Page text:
Be sure to specify whether the Engineering drawings will need to be developed at an equal level of completion or if they may lag behind the Architectural drawings.
Regular recurring meetings
There are a number of recurring meetings that occur during design phase and during construction phase. Defining what these meetings are is important for ensuring Vendors include these meetings in their quotes. Defining these meetings also gives teeth to the agreement so you can ensure service levels meet your expectations.
Another common gap is defining milestones for a specific deliverable. During construction, the most common and most critical is the baseline schedule. I like to require that the baseline schedule be provided within 5 days of signing the contract. This ensures that the contractor is creating a schedule and communicating key construction milestones early. If you have other key milestones such as a move-in date for a specific area of work or if you have dates you need to meet during design, this is the place to include that.
Review of Drawings
Very few contracts ever actually define the Owner’s expectations for reviews at each design milestone. In some cases Owner’s will simply receive the drawings, perform a review and respond back to the Architect with comments. In other cases, the Owner may require a page-turn meeting with the entire design team (including the Engineers). The cost difference between these can be dramatic and therefore should be defined your expectations up front.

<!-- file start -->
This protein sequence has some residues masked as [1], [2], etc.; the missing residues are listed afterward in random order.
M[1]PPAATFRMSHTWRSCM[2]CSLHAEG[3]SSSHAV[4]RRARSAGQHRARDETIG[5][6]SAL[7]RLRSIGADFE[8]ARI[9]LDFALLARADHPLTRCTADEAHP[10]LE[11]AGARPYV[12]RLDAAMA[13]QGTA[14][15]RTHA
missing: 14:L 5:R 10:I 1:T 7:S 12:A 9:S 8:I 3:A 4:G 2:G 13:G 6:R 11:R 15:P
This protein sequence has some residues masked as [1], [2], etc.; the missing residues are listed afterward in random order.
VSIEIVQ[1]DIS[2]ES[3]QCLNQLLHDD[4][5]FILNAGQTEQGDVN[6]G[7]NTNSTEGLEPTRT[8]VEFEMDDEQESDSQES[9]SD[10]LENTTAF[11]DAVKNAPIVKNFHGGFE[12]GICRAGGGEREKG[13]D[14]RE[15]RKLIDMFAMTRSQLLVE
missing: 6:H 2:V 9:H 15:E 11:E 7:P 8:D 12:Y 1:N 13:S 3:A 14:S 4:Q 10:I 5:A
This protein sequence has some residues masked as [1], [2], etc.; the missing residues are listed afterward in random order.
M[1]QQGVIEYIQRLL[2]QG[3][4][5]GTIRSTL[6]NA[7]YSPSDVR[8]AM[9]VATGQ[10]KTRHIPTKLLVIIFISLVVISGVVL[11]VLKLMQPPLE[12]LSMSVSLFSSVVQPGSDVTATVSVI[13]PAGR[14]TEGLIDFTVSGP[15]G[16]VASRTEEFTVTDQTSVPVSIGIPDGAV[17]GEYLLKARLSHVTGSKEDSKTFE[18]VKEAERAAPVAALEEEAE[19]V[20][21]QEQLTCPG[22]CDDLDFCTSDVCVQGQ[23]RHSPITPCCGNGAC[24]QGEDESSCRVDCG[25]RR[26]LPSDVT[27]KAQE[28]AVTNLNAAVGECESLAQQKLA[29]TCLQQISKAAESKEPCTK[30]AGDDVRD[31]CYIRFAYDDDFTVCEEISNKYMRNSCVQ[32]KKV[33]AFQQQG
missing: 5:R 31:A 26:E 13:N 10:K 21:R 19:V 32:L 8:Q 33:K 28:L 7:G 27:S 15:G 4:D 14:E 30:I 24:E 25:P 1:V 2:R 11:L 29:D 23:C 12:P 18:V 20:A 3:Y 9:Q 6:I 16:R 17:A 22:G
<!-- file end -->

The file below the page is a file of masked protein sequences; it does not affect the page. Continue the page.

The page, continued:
Most of the contracts I have seen fail to define what contractual remedies the parties have in case one fails to perform. Obviously if there is a material breach of contract you may end up in arbitration or court, but for minor breaches, it’s good to define remedies up front.
One of the best examples I can think of is when an Architect commits an error or misses something on a drawing. In most cases, the remedy is simply to have the drawing corrected. We assume this means that the correction will be done at no extra cost, so why not state that?
Defining contractual remedies for small breaches is a great way to establish expectations up front for both parties.
Close-out procedures are most often overlooked and neglected by Owners. These commercial terms define so many critical final steps that you typically only regret once you realize you missed them. Take the time to define your close out procedures in detail. Consider things like maintenance training for newly installed equipment, RFiD equipment tags on new machinery, extra material stock for things like paint and carpet, and spare parts for wearable items such as filters.
Taking the time to review your close out procedures will ensure that you and your Contractor are aligned on what you need in order to make the final payment.
These are just a few of the commercial terms that are often missed or ignored in construction.
I’m certain there are more items that we could discuss, but I think this gives you a good start. Of course, each organization is different and you need to consider your Company’s demands.
The key is to consider the performance you expect from your Suppliers and then define that for each phase of work. This will ensure that your Vendors are clear on expectation and that you have your Company’s key performance criteria contractually defined.
What about you? Are there other key areas you like to define? What remedies have you included in your agreements? Tell me your stories.